Washington DC, February 8, 2008 - Five cutting edge Plenary Sessions will highlight the AACC’s 2008 Annual Meeting and Clinical Lab Expo to held in Washington, DC 27-31 July at the Washington Convention Center. These educational sessions provide a unique opportunity to hear from world leaders in the areas of science, medicine and technology.
Sunday, July 27, 2008, 5:00 pm – 6:30 pm
The opening Plenary Session will feature P. Roy Vagelos, MD who will speak on The Changing Pharmaceutical Industry. Dr. Vagelos is the former Chairman and CEO of Merck & Co, Inc. and is currently the Chairman of two biotech companies; Regeneron Pharmaceuticals and Theravance. Dr. Vagelos was the lead scientist in Merck’s development of the statin drugs Lovastatin and Zocor. He was also the key advocate in Merck’s decision to make Ivermectin freely available to the peoples of Africa and Central America to treat river blindness -- a widespread, chronic and debilitating disease disseminated by black flies. Dr. Vagelos will be presented with AACC’s 2008 National Lectureship Award on July 27.
Monday, July 28, 2008, 8:45 am – 10:15 am
Elizabeth Blackburn, PhD, will present the plenary address entitled Telomerase and Telomere Biology. Dr. Blackburn, the Morris Herzstein Professor of Biology and Physiology in the Department of Biochemistry and Biophysics at the University of California, San Francisco, discovered the ribonucleoprotein enzyme telomerase. She has broad experience in many aspects of telomere function and biology and continues to be a leader in telomere and telomerase research. The Blackburn laboratory is using its knowledge of telomeres and telomerase to develop anti-cancer strategies using cancer cells from human breast, prostate and bladder cancer tissues.
Tuesday, July 29, 2008, 8:45 am – 10:15 am
Mark Perkins, MD, will give the plenary address entitled Diagnostics for Disease Control in Developing Countries. Dr. Perkins is the Chief Scientific Officer of FIND (Foundation for Innovative New Diagnostics), Cointrin, Switzerland. FIND is a non-profit organization dedicated to the development of rapid, accurate and affordable diagnostic tests for poverty-related diseases in the developing world. Prior to joining FIND, Dr. Perkins worked in Brazil to develop and co-direct a collaborative Duke University facility for research in tropical diseases and to establish a diagnostic reference laboratory. He also worked with the Global Tuberculosis Program of the World Health Organization and established a diagnostics unit in the Special Program for Research and Training in Infectious Diseases. His group focuses on the development and evaluation of new diagnostics for tuberculosis, malaria, schistosomiasis, leishmania, trypanosomiasis and sexually transmitted diseases.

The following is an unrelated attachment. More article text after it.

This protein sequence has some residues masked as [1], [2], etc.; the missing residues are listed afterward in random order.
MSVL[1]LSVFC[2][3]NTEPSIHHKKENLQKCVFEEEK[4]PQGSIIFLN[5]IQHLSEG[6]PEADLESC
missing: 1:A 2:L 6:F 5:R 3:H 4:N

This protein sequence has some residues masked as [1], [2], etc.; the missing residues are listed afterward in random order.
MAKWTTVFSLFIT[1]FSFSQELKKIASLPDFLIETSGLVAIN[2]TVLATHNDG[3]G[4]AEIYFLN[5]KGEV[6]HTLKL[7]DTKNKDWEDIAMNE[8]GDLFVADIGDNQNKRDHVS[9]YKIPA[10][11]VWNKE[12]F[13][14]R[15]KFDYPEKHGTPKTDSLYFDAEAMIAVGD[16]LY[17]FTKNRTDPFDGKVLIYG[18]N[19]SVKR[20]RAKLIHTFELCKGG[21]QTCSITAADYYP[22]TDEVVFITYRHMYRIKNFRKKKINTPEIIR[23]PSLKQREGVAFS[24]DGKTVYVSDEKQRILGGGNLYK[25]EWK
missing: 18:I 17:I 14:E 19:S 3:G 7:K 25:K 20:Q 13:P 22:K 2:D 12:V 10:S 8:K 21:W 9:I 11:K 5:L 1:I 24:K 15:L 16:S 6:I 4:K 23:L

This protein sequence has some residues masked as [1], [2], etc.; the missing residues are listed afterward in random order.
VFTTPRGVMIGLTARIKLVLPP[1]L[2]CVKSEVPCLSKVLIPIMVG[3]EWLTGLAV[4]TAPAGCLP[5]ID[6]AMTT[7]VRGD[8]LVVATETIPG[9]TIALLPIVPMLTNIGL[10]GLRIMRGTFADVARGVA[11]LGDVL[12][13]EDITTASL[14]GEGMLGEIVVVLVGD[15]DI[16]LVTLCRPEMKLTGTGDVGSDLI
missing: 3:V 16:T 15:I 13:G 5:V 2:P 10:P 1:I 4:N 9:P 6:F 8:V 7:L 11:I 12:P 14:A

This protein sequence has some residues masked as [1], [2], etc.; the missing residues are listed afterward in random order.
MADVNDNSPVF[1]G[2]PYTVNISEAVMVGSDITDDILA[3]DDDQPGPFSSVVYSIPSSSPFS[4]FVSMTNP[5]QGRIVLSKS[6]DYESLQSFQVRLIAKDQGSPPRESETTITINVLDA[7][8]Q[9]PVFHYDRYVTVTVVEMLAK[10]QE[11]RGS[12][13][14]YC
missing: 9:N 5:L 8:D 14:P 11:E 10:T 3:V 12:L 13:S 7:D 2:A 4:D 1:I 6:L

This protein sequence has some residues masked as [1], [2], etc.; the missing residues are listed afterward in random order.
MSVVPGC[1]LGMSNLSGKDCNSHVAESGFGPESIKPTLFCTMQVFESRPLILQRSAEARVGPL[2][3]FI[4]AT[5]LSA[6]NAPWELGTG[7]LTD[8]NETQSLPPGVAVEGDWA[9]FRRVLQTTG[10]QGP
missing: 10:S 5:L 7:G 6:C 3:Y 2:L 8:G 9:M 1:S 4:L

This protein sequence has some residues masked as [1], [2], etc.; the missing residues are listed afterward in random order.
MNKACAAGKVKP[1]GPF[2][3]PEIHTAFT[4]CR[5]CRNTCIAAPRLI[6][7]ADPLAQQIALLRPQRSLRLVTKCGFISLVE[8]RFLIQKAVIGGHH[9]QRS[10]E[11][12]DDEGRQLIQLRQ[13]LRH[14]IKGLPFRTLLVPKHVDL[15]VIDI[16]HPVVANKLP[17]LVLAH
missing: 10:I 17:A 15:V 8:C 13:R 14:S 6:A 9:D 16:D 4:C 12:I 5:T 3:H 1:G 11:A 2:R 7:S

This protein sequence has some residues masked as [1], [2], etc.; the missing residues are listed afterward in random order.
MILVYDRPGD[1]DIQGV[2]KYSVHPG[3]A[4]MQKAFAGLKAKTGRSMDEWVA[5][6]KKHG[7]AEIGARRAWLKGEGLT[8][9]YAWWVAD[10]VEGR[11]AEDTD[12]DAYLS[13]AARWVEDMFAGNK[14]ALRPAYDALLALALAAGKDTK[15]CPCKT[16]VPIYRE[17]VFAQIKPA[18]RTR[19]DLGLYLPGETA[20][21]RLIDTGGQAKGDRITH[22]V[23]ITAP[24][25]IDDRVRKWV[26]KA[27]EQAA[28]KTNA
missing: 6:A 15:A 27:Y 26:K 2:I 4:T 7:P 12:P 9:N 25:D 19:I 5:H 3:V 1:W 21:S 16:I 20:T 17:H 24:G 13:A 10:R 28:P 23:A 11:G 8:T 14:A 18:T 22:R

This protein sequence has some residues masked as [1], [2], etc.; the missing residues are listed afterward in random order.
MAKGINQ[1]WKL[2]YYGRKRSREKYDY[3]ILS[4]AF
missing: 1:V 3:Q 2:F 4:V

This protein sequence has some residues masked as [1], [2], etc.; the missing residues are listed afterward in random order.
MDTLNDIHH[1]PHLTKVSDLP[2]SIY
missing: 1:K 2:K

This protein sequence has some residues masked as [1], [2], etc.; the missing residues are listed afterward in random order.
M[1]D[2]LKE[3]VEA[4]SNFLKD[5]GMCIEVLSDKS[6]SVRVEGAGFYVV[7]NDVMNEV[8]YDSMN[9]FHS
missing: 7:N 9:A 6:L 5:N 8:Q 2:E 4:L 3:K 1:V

Wednesday, July 30, 2008, 8:45 am – 10:15 am
Steven Bloom, MA, FRCP, MD, DSc, FRCPath, FMedSci, will deliver the plenary address Appetite, Obesity and the Limit to Human Life Span. Dr. Bloom is Professor of Medicine at the Imperial College of London, England. Dr. Bloom maintains dual roles as head of the academic Division of Investigative Science at Imperial College London and as clinical director for pathology and therapy services at Hammersmith Hospital in London. His research falls into five related categories: endocrinology clinical research, physiology and pathology of gut hormones, control of insulin release and insulin resistance, role of neuropeptides in organ control, and the role of neuropeptides in CNS regulation of appetite and related hypothalamic functions. He currently leads a research group investigating hypothalamic appetite control systems with a focus towards new treatments for obesity.
Thursday, July 31, 2008, 12:30 pm – 2:00 pm
Lynn Jorde, PhD will present the final keynote address entitled Genetics and Race: Biomedical Implications. Dr. Jorde is Professor at the Eccles Institute of Human Genetics at the University of Utah in Salt Lake City, Utah. His evolutionary genetic research involves the analysis of worldwide genetic variation in human mitochondrial and nuclear DNA (including the Y chromosome). Dr. Jorde’s laboratory is using its data to test a variety of evolutionary hypotheses, including the proposition that modern Homo sapiens originated in Africa and then replaced human populations in other parts of the world. His work sheds new light on the relevance of "race" in biomedical settings
AACC invites journalists to register for the Annual Meeting at no charge. To register, please contact Peter Patterson by phone at (202) 835-8718 or 1 (800) 892-1400 ext 1718. For more information about the Annual Meeting, visit the AACC website.